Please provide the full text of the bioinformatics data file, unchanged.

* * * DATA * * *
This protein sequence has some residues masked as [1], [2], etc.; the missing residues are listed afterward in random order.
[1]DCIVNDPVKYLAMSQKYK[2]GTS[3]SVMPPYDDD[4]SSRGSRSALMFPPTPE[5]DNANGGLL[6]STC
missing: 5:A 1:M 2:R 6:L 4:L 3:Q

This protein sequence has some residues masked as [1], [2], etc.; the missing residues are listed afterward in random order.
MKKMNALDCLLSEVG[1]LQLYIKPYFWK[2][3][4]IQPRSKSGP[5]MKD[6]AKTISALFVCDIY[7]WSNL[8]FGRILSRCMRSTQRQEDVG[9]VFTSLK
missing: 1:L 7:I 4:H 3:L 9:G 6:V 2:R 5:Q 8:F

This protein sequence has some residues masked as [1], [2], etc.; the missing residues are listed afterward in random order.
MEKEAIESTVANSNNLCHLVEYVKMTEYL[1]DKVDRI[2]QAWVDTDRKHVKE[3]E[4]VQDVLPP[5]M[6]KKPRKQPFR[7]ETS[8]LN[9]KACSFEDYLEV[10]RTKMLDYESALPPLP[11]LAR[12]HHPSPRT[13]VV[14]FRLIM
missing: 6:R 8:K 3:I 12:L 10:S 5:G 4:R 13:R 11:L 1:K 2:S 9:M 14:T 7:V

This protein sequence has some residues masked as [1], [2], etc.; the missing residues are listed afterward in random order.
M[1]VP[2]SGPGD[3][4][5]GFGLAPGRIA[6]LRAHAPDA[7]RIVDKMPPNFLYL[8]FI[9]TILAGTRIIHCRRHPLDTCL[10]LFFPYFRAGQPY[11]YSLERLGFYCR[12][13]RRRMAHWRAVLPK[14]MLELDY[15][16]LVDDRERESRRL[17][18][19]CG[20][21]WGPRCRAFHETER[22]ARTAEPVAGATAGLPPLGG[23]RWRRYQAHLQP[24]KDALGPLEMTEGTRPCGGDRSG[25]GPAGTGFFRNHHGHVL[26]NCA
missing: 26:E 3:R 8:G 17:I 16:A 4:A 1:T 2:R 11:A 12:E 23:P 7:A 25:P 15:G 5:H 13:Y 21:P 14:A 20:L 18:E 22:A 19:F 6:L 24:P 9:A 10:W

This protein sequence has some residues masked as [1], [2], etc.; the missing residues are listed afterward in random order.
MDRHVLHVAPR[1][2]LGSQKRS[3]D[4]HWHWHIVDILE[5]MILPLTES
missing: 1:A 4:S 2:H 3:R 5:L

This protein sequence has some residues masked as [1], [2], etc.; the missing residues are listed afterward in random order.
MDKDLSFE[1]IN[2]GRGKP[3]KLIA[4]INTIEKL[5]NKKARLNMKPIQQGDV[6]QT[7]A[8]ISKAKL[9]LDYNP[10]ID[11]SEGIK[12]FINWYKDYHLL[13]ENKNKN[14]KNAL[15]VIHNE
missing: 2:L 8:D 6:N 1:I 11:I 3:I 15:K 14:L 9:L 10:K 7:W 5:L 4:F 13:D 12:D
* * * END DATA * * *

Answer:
This protein sequence has some residues masked as [1], [2], etc.; the missing residues are listed afterward in random order.
[1]DCIVNDPVKYLAMSQKYK[2]GTS[3]SVMPPYDDD[4]SSRGSRSALMFPPTPE[5]DNANGGLL[6]STC
missing: 5:A 1:M 2:R 6:L 4:L 3:Q

This protein sequence has some residues masked as [1], [2], etc.; the missing residues are listed afterward in random order.
MKKMNALDCLLSEVG[1]LQLYIKPYFWK[2][3][4]IQPRSKSGP[5]MKD[6]AKTISALFVCDIY[7]WSNL[8]FGRILSRCMRSTQRQEDVG[9]VFTSLK
missing: 1:L 7:I 4:H 3:L 9:G 6:V 2:R 5:Q 8:F

This protein sequence has some residues masked as [1], [2], etc.; the missing residues are listed afterward in random order.
MEKEAIESTVANSNNLCHLVEYVKMTEYL[1]DKVDRI[2]QAWVDTDRKHVKE[3]E[4]VQDVLPP[5]M[6]KKPRKQPFR[7]ETS[8]LN[9]KACSFEDYLEV[10]RTKMLDYESALPPLP[11]LAR[12]HHPSPRT[13]VV[14]FRLIM
missing: 6:R 8:K 3:I 12:L 10:S 5:G 4:R 13:R 11:L 1:K 2:S 9:M 14:T 7:V

This protein sequence has some residues masked as [1], [2], etc.; the missing residues are listed afterward in random order.
M[1]VP[2]SGPGD[3][4][5]GFGLAPGRIA[6]LRAHAPDA[7]RIVDKMPPNFLYL[8]FI[9]TILAGTRIIHCRRHPLDTCL[10]LFFPYFRAGQPY[11]YSLERLGFYCR[12][13]RRRMAHWRAVLPK[14]MLELDY[15][16]LVDDRERESRRL[17][18][19]CG[20][21]WGPRCRAFHETER[22]ARTAEPVAGATAGLPPLGG[23]RWRRYQAHLQP[24]KDALGPLEMTEGTRPCGGDRSG[25]GPAGTGFFRNHHGHVL[26]NCA
missing: 26:E 3:R 8:G 17:I 16:A 4:A 1:T 2:R 11:A 12:E 23:P 7:A 25:P 15:G 5:H 13:Y 21:P 14:A 20:L 18:E 22:A 19:F 6:L 24:P 9:A 10:W

This protein sequence has some residues masked as [1], [2], etc.; the missing residues are listed afterward in random order.
MDRHVLHVAPR[1][2]LGSQKRS[3]D[4]HWHWHIVDILE[5]MILPLTES
missing: 1:A 4:S 2:H 3:R 5:L

This protein sequence has some residues masked as [1], [2], etc.; the missing residues are listed afterward in random order.
MDKDLSFE[1]IN[2]GRGKP[3]KLIA[4]INTIEKL[5]NKKARLNMKPIQQGDV[6]QT[7]A[8]ISKAKL[9]LDYNP[10]ID[11]SEGIK[12]FINWYKDYHLL[13]ENKNKN[14]KNAL[15]VIHNE
missing: 2:L 8:D 6:N 1:I 11:I 3:I 15:K 14:L 9:L 10:K 7:W 5:L 4:F 13:D 12:D